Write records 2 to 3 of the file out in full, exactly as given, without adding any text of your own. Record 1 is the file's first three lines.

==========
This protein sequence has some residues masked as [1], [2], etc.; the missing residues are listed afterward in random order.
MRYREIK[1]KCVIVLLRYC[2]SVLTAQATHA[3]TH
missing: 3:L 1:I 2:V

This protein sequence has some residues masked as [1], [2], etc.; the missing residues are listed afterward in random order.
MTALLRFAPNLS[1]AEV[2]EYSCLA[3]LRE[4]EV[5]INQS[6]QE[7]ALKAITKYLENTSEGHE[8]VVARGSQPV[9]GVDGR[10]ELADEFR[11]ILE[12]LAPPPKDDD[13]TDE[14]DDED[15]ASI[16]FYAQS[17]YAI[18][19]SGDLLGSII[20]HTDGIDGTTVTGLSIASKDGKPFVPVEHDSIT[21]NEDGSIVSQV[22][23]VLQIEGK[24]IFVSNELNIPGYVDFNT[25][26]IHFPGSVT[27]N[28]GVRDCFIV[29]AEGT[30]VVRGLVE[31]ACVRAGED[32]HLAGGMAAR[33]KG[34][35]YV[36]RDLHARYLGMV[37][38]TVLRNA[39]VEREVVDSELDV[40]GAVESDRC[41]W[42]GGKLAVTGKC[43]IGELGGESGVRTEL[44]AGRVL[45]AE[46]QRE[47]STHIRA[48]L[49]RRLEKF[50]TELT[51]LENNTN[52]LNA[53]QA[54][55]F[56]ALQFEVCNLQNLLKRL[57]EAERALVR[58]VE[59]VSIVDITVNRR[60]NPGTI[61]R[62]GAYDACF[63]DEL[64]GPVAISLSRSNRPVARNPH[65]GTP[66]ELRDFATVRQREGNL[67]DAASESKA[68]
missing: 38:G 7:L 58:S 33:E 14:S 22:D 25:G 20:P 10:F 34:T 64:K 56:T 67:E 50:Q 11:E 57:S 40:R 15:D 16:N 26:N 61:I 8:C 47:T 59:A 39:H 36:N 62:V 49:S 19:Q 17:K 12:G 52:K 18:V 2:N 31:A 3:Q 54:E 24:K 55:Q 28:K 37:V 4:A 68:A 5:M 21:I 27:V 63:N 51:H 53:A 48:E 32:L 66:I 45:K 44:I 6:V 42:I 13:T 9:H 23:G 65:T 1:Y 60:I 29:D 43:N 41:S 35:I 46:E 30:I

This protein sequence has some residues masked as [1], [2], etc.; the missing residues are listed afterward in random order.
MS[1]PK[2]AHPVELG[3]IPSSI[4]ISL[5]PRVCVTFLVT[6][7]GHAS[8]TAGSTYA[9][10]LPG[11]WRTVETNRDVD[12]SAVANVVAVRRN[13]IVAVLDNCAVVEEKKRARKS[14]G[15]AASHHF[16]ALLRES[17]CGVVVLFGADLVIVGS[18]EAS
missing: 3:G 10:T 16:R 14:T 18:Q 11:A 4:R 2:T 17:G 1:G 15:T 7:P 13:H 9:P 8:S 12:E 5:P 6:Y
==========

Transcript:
This protein sequence has some residues masked as [1], [2], etc.; the missing residues are listed afterward in random order.
MTALLRFAPNLS[1]AEV[2]EYSCLA[3]LRE[4]EV[5]INQS[6]QE[7]ALKAITKYLENTSEGHE[8]VVARGSQPV[9]GVDGR[10]ELADEFR[11]ILE[12]LAPPPKDDD[13]TDE[14]DDED[15]ASI[16]FYAQS[17]YAI[18][19]SGDLLGSII[20]HTDGIDGTTVTGLSIASKDGKPFVPVEHDSIT[21]NEDGSIVSQV[22][23]VLQIEGK[24]IFVSNELNIPGYVDFNT[25][26]IHFPGSVT[27]N[28]GVRDCFIV[29]AEGT[30]VVRGLVE[31]ACVRAGED[32]HLAGGMAAR[33]KG[34][35]YV[36]RDLHARYLGMV[37][38]TVLRNA[39]VEREVVDSELDV[40]GAVESDRC[41]W[42]GGKLAVTGKC[43]IGELGGESGVRTEL[44]AGRVL[45]AE[46]QRE[47]STHIRA[48]L[49]RRLEKF[50]TELT[51]LENNTN[52]LNA[53]QA[54][55]F[56]ALQFEVCNLQNLLKRL[57]EAERALVR[58]VE[59]VSIVDITVNRR[60]NPGTI[61]R[62]GAYDACF[63]DEL[64]GPVAISLSRSNRPVARNPH[65]GTP[66]ELRDFATVRQREGNL[67]DAASESKA[68]
missing: 38:G 7:L 58:S 33:E 14:S 22:D 25:G 20:P 10:F 34:T 64:K 56:T 67:E 50:Q 11:E 57:S 40:R 15:D 16:N 26:N 61:I 8:C 47:T 59:A 39:H 36:N 62:V 49:S 19:Q 17:K 12:G 52:K 18:V 2:N 31:A 3:Q 54:E 24:K 55:Q 28:K 37:V 4:A 68:A 5:M 21:I 27:V 63:N 51:H 53:A 48:E 32:L 66:I 45:K 44:I 6:V 42:I 13:T 9:H 23:G 65:T 1:Y 60:I 29:D 43:N 41:S 35:I 46:E 30:I

This protein sequence has some residues masked as [1], [2], etc.; the missing residues are listed afterward in random order.
MS[1]PK[2]AHPVELG[3]IPSSI[4]ISL[5]PRVCVTFLVT[6][7]GHAS[8]TAGSTYA[9][10]LPG[11]WRTVETNRDVD[12]SAVANVVAVRRN[13]IVAVLDNCAVVEEKKRARKS[14]G[15]AASHHF[16]ALLRES[17]CGVVVLFGADLVIVGS[18]EAS
missing: 3:G 10:T 16:R 14:T 18:Q 11:A 4:R 2:T 17:G 1:G 15:T 7:P 13:H 9:P 8:S 12:E 5:P 6:Y